By: Tara M. Bardella, Kallion Community Member and Digital Strategist
When I think about my career journey thus far, I often find myself reflecting on the humanities and the important role this field of study has played within it – because the two are so closely interwoven.
My own application of the humanities to the professional world started during my time at the University of Arizona’s College of the Humanities, where I earned my undergraduate degree in Creative Writing.
After my graduation from U of A, I began my pursuit of a Master’s Degree in Public Administration, with a concentration in Non-Profit Studies. It was during this time that I joined Former President Barack Obama’s 2012 campaign (in Washington, DC — in the literal basement of the DNC) – and the intersection between the humanities and my professional life came into fuller fruition.
A core component of the study and application of the humanities is the study and practice of democratic leadership. The theory of democratic leadership, in the context of the study of the humanities, can generally be defined as a style of leadership in which members of a group participate in the decision-making process and in which all involved are given the opportunity to participate, ideas are exchanged freely, and discussion is encouraged. (Source)
My time on that team came at the very beginning of my career and personal journey in politics and public service. But while my role was that of a relative novice, it was a truly transformational experience because it solidified the connection between democratic leadership and my career journey. It not only helped me to develop key organizing and communications skills that would go on to inform my subsequent professional efforts in the fields of campaign and issue-based organizing, digital strategy, and communications — it inspired and further activated my own personal desire to grow as both a participant and agent of democratic leadership.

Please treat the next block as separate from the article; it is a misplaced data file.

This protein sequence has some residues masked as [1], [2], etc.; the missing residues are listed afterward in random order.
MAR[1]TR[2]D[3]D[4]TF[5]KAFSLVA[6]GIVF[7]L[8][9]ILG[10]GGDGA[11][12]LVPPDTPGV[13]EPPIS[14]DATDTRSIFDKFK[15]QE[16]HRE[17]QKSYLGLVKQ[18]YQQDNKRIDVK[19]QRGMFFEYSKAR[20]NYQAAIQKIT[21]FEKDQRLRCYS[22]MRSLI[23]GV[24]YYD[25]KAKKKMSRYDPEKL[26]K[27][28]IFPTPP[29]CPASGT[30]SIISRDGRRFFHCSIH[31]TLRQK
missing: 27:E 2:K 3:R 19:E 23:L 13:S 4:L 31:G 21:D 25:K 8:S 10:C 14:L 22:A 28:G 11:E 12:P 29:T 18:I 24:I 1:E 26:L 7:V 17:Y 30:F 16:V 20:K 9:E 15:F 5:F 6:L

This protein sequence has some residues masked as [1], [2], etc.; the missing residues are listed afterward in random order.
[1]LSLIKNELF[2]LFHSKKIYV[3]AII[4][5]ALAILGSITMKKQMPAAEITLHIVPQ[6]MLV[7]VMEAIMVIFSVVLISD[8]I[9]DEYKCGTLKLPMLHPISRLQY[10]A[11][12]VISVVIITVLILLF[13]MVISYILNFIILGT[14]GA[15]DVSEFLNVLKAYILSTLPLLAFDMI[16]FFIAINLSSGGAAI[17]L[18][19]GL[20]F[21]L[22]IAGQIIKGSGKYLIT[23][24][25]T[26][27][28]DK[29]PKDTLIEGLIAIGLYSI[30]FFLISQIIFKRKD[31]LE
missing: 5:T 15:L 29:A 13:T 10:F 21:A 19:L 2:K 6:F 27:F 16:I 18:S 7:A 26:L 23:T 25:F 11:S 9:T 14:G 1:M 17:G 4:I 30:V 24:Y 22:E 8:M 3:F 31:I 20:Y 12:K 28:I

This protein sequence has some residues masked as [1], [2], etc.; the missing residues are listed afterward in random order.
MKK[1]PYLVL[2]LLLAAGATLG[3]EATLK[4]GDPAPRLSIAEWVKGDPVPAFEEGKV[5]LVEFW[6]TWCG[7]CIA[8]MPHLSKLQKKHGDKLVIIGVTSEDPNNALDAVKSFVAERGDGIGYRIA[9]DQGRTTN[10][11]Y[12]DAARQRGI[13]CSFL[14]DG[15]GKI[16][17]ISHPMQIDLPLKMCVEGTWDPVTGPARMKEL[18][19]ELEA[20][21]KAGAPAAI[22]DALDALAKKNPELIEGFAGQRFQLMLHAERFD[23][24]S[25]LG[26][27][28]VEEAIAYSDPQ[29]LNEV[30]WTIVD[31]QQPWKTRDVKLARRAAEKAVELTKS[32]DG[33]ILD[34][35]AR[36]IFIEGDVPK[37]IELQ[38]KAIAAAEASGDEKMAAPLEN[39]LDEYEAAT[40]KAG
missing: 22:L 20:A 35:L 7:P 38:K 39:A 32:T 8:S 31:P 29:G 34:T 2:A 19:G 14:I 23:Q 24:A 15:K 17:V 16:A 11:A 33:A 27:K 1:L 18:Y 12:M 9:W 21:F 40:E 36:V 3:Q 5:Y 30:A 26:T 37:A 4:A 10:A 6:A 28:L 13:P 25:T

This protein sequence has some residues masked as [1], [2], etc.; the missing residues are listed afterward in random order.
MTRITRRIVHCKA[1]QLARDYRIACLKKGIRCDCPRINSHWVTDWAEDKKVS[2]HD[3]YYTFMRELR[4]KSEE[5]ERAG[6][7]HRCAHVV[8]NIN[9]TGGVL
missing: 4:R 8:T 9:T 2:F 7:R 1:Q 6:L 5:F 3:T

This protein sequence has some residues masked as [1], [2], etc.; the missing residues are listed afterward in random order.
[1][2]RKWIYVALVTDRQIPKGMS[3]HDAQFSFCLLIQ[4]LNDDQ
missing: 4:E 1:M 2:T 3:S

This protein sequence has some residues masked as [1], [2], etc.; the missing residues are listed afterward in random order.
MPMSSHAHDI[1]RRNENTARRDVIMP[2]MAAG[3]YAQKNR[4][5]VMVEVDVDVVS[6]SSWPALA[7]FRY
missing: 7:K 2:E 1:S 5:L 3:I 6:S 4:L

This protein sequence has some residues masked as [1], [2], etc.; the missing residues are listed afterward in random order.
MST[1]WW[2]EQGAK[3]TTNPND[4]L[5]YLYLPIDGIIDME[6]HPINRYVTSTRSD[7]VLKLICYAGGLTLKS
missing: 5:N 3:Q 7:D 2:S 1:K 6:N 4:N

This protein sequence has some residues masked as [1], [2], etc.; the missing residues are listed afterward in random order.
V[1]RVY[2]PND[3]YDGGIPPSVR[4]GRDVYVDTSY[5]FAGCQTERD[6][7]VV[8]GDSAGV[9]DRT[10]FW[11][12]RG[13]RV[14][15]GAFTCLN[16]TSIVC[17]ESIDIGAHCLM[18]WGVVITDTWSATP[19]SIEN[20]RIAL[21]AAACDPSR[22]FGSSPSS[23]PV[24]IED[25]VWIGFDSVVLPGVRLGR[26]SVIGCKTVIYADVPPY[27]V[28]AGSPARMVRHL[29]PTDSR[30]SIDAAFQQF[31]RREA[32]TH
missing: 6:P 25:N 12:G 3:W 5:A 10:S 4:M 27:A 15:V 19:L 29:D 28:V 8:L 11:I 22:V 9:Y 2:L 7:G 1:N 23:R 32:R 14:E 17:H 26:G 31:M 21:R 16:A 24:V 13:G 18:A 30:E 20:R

Our motto on the campaign was “Respect. Empower. Include. Win”. These tenets and principles were essential goals and elements of each aspect of our work, whether that was cold calling Virginia voters, helping to recruit and expand neighborhood teams, or sharing our personal story narratives to further underscore the importance of our organizational mission.
I have taken this motto with me — or I have strived to — on each step of my journey to follow. “Respect” is of course a crucial component of any interpersonal exchange or connection and is, in my estimation, a must have for any team. To that end, “Empower” enables team members to perform at their very best and to come closer to their own, fuller leadership potential. But in order for either of these goals to be achieved, I feel that it is imperative that there be full “Inclusion” — including the formation of teams that, in this context, more fully represent the rich diversity of our nation and therefore build a bridge to the equity that we should, in my opinion, all be actively working to promote as agents of democratic leadership — and is also a big part of that “Win”.
I currently work in digital strategy on the agency level. In this role, I am very frequently tasked with the goal of amplifying political or other issue-based narratives. When I contemplate how best to incorporate a client’s story and message into the content I am helping to create, I often find myself reflecting on the principles which were first introduced to me in my academic study of the humanities, and were then embodied in the community organizing work that launched my professional career.
As a writer by trade and by heart, I feel I can use the medium of the written personal narrative to both utilize and demonstrate humanities-based attributes such as inclusive story-telling – which can be more broadly defined as effectively delivering stories and narratives that represent the often underrepresented and underserved communities represented in the target audience (Source) – to persuade and energize voters.
This integration of the humanities and humanities-related principles has been and continues to be a consistent part of my career journey. The study and application of the humanities and its core elements – especially those of democratic leadership and the sharing of personal narratives – continues to guide and inspire my personal, professional, and civic life.
—About the Author: Tara M. Bardella graduated from the University of Arizona in 2009 with a B.A. in Creative Writing. She earned a Masters of Public Administration degree, with a concentration in Non-Profit Studies, from Capella University in 2015. Tara has done digital communications work for campaigns and projects including the DLCC, Democratic GAIN, House Majority PAC and the 2012 Obama-Biden campaign. In 2022, Tara joined the Dover Strategy Group as the firm’s Digital Campaign Manager. A Kallion Community Member, Tara serves on our Communications Committee.